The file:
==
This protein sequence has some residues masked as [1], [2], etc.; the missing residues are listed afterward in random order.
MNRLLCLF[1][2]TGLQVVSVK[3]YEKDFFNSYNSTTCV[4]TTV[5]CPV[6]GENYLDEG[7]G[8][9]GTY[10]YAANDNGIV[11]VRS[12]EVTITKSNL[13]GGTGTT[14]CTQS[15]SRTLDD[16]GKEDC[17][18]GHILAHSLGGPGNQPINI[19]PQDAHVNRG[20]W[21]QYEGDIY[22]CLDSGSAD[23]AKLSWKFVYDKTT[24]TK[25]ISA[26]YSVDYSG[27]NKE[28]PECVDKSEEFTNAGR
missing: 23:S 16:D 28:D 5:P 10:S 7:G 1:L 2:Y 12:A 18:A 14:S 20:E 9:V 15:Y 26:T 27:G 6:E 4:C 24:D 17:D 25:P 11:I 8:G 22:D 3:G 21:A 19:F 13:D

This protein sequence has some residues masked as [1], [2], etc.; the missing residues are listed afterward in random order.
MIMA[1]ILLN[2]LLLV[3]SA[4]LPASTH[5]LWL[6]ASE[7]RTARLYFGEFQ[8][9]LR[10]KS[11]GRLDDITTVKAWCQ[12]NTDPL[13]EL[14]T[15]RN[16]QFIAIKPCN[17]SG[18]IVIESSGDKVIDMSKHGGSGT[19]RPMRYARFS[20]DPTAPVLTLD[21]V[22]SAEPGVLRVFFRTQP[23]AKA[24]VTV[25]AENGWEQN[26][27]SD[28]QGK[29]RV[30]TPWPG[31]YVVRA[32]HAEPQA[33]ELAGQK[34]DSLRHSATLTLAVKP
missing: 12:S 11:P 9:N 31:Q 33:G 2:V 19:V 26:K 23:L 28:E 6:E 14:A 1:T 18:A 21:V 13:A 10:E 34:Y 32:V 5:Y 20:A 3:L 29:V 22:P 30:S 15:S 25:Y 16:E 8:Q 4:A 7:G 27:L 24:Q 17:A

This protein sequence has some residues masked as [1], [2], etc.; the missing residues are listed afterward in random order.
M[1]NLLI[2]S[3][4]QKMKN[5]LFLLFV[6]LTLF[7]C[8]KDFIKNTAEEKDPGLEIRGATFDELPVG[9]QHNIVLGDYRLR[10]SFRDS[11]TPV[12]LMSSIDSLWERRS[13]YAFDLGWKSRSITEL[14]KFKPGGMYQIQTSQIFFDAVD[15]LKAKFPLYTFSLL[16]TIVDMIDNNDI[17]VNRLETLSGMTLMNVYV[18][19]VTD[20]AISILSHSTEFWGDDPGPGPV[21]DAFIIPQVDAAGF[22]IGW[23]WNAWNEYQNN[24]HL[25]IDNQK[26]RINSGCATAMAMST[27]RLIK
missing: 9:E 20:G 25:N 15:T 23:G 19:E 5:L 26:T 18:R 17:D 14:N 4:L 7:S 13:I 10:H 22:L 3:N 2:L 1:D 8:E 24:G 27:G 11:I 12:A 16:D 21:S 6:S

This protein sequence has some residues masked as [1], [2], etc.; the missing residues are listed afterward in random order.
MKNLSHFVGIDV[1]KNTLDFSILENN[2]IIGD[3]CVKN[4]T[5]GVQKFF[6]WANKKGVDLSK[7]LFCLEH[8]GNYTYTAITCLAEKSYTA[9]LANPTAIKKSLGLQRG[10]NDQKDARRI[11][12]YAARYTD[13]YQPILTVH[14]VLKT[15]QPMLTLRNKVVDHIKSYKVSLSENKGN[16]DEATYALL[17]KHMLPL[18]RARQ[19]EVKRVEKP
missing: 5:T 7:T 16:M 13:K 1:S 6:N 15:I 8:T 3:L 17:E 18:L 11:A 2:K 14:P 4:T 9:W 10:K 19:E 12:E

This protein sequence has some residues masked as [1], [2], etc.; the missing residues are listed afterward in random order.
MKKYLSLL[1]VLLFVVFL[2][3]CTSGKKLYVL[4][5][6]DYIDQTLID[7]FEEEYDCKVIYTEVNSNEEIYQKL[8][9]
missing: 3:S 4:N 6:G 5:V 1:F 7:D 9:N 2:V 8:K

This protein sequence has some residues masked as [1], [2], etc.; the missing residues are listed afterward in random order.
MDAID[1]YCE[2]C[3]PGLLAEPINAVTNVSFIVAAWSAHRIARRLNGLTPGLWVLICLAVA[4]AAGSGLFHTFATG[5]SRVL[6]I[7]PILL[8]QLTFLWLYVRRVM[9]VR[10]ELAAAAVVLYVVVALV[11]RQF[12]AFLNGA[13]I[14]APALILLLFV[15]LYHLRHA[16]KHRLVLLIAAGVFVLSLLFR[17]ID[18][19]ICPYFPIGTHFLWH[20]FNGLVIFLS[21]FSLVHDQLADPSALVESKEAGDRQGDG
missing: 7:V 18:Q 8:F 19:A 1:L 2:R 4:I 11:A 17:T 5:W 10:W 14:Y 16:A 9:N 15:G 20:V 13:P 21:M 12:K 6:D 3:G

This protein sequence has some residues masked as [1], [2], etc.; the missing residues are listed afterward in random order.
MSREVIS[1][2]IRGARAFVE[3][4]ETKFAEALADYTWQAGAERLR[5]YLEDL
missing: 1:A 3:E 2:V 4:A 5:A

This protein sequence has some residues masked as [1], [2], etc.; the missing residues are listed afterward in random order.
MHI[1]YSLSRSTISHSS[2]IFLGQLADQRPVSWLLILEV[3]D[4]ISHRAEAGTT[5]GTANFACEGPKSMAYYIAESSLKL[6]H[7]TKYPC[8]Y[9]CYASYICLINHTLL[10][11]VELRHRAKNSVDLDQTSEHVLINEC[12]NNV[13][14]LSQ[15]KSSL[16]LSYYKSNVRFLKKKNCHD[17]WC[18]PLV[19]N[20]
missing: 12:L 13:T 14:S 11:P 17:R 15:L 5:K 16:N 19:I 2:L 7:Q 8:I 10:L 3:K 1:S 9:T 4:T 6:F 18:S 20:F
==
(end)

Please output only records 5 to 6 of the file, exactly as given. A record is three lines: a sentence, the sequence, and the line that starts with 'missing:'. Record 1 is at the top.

This protein sequence has some residues masked as [1], [2], etc.; the missing residues are listed afterward in random order.
MKKYLSLL[1]VLLFVVFL[2][3]CTSGKKLYVL[4][5][6]DYIDQTLID[7]FEEEYDCKVIYTEVNSNEEIYQKL[8][9]
missing: 3:S 4:N 6:G 5:V 1:F 7:D 9:N 2:V 8:K

This protein sequence has some residues masked as [1], [2], etc.; the missing residues are listed afterward in random order.
MDAID[1]YCE[2]C[3]PGLLAEPINAVTNVSFIVAAWSAHRIARRLNGLTPGLWVLICLAVA[4]AAGSGLFHTFATG[5]SRVL[6]I[7]PILL[8]QLTFLWLYVRRVM[9]VR[10]ELAAAAVVLYVVVALV[11]RQF[12]AFLNGA[13]I[14]APALILLLFV[15]LYHLRHA[16]KHRLVLLIAAGVFVLSLLFR[17]ID[18][19]ICPYFPIGTHFLWH[20]FNGLVIFLS[21]FSLVHDQLADPSALVESKEAGDRQGDG
missing: 7:V 18:Q 8:F 19:A 1:L 2:R 4:I 11:A 17:T 5:W 10:W 14:Y 16:A 9:N 15:G 20:V 13:P 21:M 12:K 6:D 3:G